WRB—Nov. 9, 2022
The Results are In
It’s the WRB in a landslide.
To do list:
order a tote bag or now a MUG;
avail yourself of our world-famous classified ads, now stored on this page for non-paying readers to access, either by placing or responding to one;
In the latest issue of The Point, John Michael Colón introduces the issue’s two excerpts of fiction, from Bárbara Jacobs and Leon Forrest, as examples of “stream of consciousness” in the wake of Ulysses: “But one can’t help but notice the lack of such techniques in much contemporary American fiction. This would be no great disaster if we’d moved on to greater heights of innovation. But if anything our living writers seem to suffer from a kind of amnesia. Open up almost any U.S. novel from the current century and the texture of the mind is almost nowhere to be found; what abounds instead is a style of narration and description even more formulaic than that of novels from before modernism. Even autofiction—the most promising recent literary movement, which does have its own virtues—retains the same tone (by turns journalistic and lyrical) and structure (sentences narrated crisply as if they were plain conscious speech) as any old conventional story.”
In the new issue of the NYRB, Mark O’Connell writes about Jennifer Egan and Vauhini Vara’s novels of “slightly speculative literary fiction” from earlier this year (The Immortal King Rao, May; The Candy House, April): “As a rule, Egan likes to give her characters happy endings, even when it means occasionally erring (as above) on the side of triteness. The book’s characters, for all the variety of their stories, have two things in common: they tend to be glamorous—her pages heave suavely with not just high-flying record execs and tech billionaires but also sexy spies, elusive anthropologists, and film stars—and they tend to make good in the end. The Candy House, despite its skillful construction, can feel as sweetly unsatisfying as its name suggests. And although it’s a more intriguing and enjoyable fiction than The Immortal King Rao, it is no more interested in exploring the profound implications of the technologies it invokes.” [For more on The Candy House, see What we’re reading. —Chris]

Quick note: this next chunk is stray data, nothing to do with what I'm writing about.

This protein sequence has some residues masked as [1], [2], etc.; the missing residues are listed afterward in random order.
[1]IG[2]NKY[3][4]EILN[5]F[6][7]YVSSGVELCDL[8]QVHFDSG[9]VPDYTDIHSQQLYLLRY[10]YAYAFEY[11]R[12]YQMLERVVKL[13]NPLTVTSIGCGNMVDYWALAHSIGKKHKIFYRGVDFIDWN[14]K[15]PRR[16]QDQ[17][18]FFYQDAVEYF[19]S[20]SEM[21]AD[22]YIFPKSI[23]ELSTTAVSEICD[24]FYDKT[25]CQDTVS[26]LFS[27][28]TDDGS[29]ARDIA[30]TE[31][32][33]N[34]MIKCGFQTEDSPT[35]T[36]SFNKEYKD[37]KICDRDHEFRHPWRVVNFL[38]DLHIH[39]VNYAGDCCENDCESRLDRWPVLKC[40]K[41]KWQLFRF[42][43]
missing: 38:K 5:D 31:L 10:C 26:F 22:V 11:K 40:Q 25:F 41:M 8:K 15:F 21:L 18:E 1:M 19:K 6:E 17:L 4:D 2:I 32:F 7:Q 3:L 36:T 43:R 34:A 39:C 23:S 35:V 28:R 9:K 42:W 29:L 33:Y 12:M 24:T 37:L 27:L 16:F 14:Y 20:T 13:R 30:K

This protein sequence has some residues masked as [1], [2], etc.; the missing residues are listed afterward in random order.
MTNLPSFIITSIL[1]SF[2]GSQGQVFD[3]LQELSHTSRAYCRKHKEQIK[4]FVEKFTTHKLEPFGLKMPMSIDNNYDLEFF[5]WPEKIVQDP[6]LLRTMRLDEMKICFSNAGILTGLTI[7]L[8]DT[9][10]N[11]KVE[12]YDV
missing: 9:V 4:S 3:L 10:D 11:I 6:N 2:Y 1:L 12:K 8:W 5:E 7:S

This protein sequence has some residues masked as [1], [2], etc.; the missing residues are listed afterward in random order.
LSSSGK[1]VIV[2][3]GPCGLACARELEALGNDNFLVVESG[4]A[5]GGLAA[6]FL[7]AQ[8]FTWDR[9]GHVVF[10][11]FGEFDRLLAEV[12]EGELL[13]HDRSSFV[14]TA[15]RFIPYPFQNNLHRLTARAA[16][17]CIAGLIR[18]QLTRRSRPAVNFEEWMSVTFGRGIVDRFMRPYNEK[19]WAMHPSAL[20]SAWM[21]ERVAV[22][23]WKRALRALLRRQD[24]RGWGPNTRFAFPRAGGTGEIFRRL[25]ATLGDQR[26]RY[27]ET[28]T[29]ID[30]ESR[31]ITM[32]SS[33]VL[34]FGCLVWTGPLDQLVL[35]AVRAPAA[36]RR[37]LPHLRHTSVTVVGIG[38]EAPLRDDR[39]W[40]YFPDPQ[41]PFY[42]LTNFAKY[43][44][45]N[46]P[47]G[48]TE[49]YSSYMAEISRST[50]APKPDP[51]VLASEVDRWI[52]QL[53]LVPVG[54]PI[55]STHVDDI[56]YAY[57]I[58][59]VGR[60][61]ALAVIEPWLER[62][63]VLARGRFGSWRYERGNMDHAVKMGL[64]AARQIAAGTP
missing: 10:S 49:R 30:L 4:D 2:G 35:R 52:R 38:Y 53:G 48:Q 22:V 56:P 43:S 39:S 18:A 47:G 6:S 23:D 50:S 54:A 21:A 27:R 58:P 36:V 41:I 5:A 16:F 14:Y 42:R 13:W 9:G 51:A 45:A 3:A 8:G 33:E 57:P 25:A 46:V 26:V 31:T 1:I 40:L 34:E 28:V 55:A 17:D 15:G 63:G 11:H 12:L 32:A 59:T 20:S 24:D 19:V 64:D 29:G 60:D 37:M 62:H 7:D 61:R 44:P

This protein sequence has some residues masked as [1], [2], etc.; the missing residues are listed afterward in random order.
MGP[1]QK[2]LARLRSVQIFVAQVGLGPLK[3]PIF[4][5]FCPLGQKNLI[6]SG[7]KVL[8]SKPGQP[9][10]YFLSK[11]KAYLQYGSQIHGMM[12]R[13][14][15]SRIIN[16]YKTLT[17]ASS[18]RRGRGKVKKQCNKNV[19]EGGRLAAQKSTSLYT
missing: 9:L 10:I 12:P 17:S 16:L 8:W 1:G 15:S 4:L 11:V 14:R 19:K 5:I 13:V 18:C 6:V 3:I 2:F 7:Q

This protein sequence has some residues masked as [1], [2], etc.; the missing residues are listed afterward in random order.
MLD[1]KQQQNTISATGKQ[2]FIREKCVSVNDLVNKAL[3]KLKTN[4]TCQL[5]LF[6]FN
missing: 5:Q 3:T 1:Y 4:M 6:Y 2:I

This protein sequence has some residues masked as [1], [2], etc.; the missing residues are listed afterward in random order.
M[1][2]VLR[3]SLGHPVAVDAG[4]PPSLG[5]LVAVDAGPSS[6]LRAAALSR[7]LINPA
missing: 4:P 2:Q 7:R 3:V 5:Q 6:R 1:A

In the latest 4Columns, Brian Dillon reviews a new collection of poetry by Bernadette Mayer out this month from New Directions (Milkweed Smithereens, November): “Mayer’s Covid Diary doesn’t so much punctuate the book, or frame the other works in it, as rush out among them here and there, like a partially culverted water course. In its lowercase, italicized flux, the diary is a reminder of John Ashbery’s well-known assertion that poetry is a constant babbling stream into which you simply dip a cup or ladle now and then. At one point in the diary Mayer says people have got it in their heads that poetry is easy—’the Frank O’Hara method’—and it is easy, ‘especially if you don’t try to say more than you are thinking.’ What Mayer may be thinking, day to day, hour to hour, is not however at odds with formal ambition or complexity” [Dillon has a new book coming out next spring from NYRB; see the Upcoming book below. —Chris]
The Managing Editors will be in South Bend this week. Say hi!
Podcast where Christian Lorentzen talks about the White Noise movie.
Alex Shepherd on the Penguin Random House–Simon & Schuster Merger.
April 25 | NYRB
Affinities: On Art and Fascination
by Brian Dillon
From the publisher: In Affinities, Brian Dillon, who Joyce Carol Oates has said writes “fascinating prose … on virtually any subject,” explores images and artists he is drawn to or loves, and tries to analyze the attraction.
What do we mean when we claim affinity with an object or picture, or say that affinities exist (not only formal) between such things? What do feelings of affinity imply about individual or collective experience of art, and of the world?
The word “affinity” used to mean an attraction of opposites, between chemical elements. In his Elective Affinities, Goethe used the idea to think about the orbits and collisions of love. In the poetry and essays of Baudelaire, the writings of Walter Benjamin and Aby Warburg, the art of Tacita Dean and Moyra Davey, a partly buried history of affinity can be found.
Affinities is a critical and personal study of a sensation that is not exactly taste, desire, or allyship, but has aspects of all. Approaching this subject via discrete examples, this book is first of all about images (mostly photographs) that have stayed with the author over many years, or grown in significance during months of pandemic isolation, when the visual field had shrunk.
Some of these are historical works by artists such as Julia Margaret Cameron, Dora Maar, Claude Cahun, Samuel Beckett and Andy Warhol. Others are more or less obscure scientific or vernacular images: sea creatures, migraine auras, astronomical illustrations derived from dreams. Also family photographs, film stills, records of atomic ruin. And contemporary art by Rinko Kawauchi, Susan Hiller, and John Stezaker.
Written as a series of linked essays, interwoven with a reflection on affinity itself, Affinities completes a trilogy, with Essayism and Suppose a Sentence, about the intimate and abstract pleasures of reading and looking.
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